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Re: [linux-lvm] Restoring data after losing a drive

On Sat, 12 May 2007, Saad Shakhshir wrote:

> The data on the damaged disk is not recoverable at this point.  However
> there is data on the other remaining good disks that was part of that one
> large logical volume.  At this point I want to get back the remaining data
> that was in that logical volume and on the remaining good physical volumes
> without the data that was on the physical volume I lost.  I know that the
> data is still intact on those drives... I just need to know how to get my
> system to recognise that it's still there.

The solution involves restoring the metadata to memory or a replacement hard
drive from /etc/lvm (if it is intact) or a backup.  I'll let the experts
talk about details.

However, the LVM should be able to handle losing a PV and still bring LVs
for that PV online.  Any attempted IO would result in errors, of course.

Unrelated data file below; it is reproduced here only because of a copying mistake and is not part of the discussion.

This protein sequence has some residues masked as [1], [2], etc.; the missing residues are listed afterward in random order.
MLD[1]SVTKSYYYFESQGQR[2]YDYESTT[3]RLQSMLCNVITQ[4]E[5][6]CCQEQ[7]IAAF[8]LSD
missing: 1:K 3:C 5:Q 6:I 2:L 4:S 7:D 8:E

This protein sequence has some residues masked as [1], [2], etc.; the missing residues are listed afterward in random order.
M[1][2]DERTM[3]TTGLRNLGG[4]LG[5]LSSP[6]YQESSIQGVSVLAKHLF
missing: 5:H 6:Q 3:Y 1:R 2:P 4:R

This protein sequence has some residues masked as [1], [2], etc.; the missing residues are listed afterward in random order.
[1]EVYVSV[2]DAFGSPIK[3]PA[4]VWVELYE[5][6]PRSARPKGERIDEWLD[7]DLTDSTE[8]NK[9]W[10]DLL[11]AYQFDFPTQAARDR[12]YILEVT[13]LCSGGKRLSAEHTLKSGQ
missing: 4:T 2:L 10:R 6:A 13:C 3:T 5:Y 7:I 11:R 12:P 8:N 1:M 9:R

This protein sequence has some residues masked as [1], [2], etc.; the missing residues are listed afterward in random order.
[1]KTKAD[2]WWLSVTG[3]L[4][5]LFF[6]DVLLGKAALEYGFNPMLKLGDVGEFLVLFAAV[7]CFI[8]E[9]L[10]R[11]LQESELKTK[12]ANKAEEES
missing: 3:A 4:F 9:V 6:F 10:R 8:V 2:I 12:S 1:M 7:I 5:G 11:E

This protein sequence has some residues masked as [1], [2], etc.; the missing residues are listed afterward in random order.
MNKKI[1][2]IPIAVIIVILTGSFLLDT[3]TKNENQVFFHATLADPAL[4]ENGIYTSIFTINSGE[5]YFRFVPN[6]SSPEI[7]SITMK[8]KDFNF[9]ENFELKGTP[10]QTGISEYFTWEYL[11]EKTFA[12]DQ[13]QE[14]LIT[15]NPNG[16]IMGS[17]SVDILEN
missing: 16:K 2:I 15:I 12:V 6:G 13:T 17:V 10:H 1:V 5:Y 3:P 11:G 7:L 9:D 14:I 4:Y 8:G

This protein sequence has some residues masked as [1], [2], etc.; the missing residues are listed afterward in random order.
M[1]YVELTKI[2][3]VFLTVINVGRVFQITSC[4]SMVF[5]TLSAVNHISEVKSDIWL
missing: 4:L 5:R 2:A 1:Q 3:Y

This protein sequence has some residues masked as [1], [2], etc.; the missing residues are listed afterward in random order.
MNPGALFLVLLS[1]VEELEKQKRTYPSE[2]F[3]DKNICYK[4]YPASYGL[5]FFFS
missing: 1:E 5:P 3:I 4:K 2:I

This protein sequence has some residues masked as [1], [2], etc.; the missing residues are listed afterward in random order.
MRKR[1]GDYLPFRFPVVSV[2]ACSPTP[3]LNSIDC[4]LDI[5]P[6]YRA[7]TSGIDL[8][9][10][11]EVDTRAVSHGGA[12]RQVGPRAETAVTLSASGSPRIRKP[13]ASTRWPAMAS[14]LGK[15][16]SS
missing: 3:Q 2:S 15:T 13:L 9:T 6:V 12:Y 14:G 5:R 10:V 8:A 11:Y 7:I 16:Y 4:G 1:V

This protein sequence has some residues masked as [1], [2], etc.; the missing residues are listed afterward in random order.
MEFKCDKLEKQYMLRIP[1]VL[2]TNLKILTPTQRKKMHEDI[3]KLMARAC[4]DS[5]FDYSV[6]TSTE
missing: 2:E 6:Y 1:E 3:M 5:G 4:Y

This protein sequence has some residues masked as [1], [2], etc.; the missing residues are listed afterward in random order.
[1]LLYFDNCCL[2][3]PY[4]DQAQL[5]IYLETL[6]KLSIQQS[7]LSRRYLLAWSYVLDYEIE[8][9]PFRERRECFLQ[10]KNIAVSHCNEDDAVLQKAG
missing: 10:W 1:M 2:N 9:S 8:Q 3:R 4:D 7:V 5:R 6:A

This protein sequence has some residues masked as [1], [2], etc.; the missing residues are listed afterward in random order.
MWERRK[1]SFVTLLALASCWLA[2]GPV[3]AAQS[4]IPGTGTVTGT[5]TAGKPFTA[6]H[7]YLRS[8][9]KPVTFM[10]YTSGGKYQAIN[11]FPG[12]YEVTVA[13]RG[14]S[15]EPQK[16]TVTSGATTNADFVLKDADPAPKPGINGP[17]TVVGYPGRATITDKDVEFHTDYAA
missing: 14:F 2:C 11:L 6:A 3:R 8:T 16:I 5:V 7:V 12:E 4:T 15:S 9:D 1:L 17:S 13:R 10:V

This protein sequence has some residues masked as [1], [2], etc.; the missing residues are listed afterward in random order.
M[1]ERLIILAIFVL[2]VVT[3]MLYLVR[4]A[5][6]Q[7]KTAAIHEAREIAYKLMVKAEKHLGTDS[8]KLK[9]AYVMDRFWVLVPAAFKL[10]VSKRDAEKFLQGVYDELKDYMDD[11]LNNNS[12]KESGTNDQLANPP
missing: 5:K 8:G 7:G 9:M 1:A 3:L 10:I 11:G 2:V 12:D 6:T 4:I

But the metadata for a PV should be automatically loadable even with
the PV missing.  When the missing PV blows a hole in your large LV,
it would simplify recovering the pieces if the missing data got I/O errors.
If you replace the drive and restore the metadata, the missing data will
have whatever is on the drive.  It might help recovery to write a pattern
to the replacement drive to help recognize the missing data.

You will also need to be a filesystem wizard to navigate with a huge hole
like that.  If you have one large file with a regular record format, it
might be simplest to scan all blocks for records - then paste any missing

I used to run into such problems a lot, and developed a filesystem where
each block is tagged with the inode of the file it belonged to.  The
recovery program can recover each and every readable block into the
proper file in the proper location regardless of how much of the filesystem
is missing or garbled due to horrendous errors.  There is no inode table
either - any block can be an inode (so blowing away the first part of the
filesystem doesn't lose all your files).  There are drawbacks to
this approach, of course.  E.g. block size is reduced by the header
present on every block (and is therefore not a power of 2).

	      Stuart D. Gathman <stuart bmsi com>
    Business Management Systems Inc.  Phone: 703 591-0911 Fax: 703 591-6154
"Confutatis maledictis, flammis acribus addictis" - background song for
a Microsoft sponsored "Where do you want to go from here?" commercial.

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